The title basically summarizes the question. Is there a font that is both monospaced and looks as if written with a calligraphy broad-pen?

The purpose would be use in a programmer's text-editor (Emacs), mostly for spicing up everyday use. So

  • Monospace is a strict requirement, and must cover the full ASCII range, i.e.

     !"#$%&'()*+,-./    PQRSTUVWXYZ[\]^_
    0123456789:;<=>?    `abcdefghijklmno
    @ABCDEFGHIJKLMNO    pqrstuvwxyz{|}~
  • Unicode support would be nice, but is optional (editor uses fallback fonts)

  • Style-wise, simple calligraphy is preferred over intricate but hard-to-read designs (as commonly used for initial caps of book-chapters), as the font would be used as a 8 to 20 px screen font. The main criterion is the angle-dependent line-thickness produced by broad-pens.
  • It should be a vector-based font; I do not know if a high-resolution bitmap font would work, but a low-resolution bitmap font definitely would not.

I hope it is not offtopic here (due to the intended usecase).

  • Regarding the close vote: I think there are sufficiently few fonts (if any) matching these requirements, so this question would actually be sufficiently narrow for this site.
    – Wrzlprmft
    Dec 3, 2016 at 17:23
  • 1
    A technical note: "Unicode support" probably does not mean what you think it means. If a font is not Unicode-compatible, you may not even see your basic character set. (Then again, you may. It depends on how those characters are actually mapped. It may happen to be partially Unicode compatible.) What you want is something like "an extended character set".
    – Jongware
    Dec 3, 2016 at 19:19

2 Answers 2


While not exactly what you are looking for, the following may solve your problem:

The Unicode Block Mathematical Alphanumerical Symbols contains script/calligraphic variants of the upper- and lowercase letters (U+1D49C – U+1D4CF) (some of them are in other Unicode blocks due to being encoded before this block was made).

There should be some monospace fonts supporting those symbols and you might exploit them for your needs (either by moving the letters to Basic Latin or by using the respective Unicode symbols instead of Basic Latin characters). Unfortunately you will not get calligraphic variants of numbers and punctuation this way.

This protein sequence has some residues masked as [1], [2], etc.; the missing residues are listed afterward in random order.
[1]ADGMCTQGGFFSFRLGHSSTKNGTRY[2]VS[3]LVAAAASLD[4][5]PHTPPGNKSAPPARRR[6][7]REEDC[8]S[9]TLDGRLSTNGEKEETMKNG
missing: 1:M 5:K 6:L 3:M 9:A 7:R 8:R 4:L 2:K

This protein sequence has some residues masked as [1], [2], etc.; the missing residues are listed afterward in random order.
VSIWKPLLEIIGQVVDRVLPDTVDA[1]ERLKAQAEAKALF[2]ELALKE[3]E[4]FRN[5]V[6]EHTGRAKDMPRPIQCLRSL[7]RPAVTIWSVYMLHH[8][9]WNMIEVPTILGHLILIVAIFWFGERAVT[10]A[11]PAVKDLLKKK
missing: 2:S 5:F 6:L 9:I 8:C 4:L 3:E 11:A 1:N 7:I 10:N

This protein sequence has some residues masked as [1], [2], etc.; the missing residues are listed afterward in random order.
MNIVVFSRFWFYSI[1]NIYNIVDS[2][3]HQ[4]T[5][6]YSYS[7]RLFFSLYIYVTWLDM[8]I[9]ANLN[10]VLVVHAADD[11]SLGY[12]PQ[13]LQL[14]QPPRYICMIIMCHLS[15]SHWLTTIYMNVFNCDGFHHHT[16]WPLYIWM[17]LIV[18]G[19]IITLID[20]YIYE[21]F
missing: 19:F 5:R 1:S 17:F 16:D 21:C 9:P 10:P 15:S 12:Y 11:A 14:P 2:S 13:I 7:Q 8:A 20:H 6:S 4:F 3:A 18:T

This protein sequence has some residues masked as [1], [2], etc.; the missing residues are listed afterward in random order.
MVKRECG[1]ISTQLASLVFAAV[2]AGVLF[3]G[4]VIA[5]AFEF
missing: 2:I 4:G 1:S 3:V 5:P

I am unaware of such a font and you are unlikely to find one.

The most significant reason for this is that a very broad nib affects the letter shape somewhat. For example, look at the letter m in a monospaced font, compared to other letters:


You will see that the horizontal space is at a premium and if the vertical strokes were much broader, the counters (the white space) would disappear. Try looking at it in some bold weights of monospace fonts. There's simply not enough space for much stroke contrast. In order to accommodate a wide nib you would need to widen. This would be less efficient in terms of use of space, and would also cause other problems: for example, the letter i in a monospace font with different overall proportions would have lots of white space wither side. This would be especially true in a more 'calligraphic' font where the option of using slab serifs is not on the table (the wide serifs serve in part to disguise the uneven rhythm of the vertical strokes). The fact that the m fits at all is often because its letter shape is compressed horizontally, which jars with a more 'natural' calligraphic style.

Note that this is not necessarily true of non-Latin scripts, for example in Hebrew the brush angle is closer to vertical and therefore multiple vertical lines are not an issue: this article has some examples of typefaces in different languages from typewriters, including a cursive example in English.

The closest thing I can suggest is the Typewriter italic from the Computer Modern family, which has a slightly more 'freehand' feel, even though there is no stroke contrast and there is no 'linking' of the letters. Given the way Computer Modern is produced, it might be possible to tweak it to get you the desired outcome, though the overall effect on the design might not be so pleasing.

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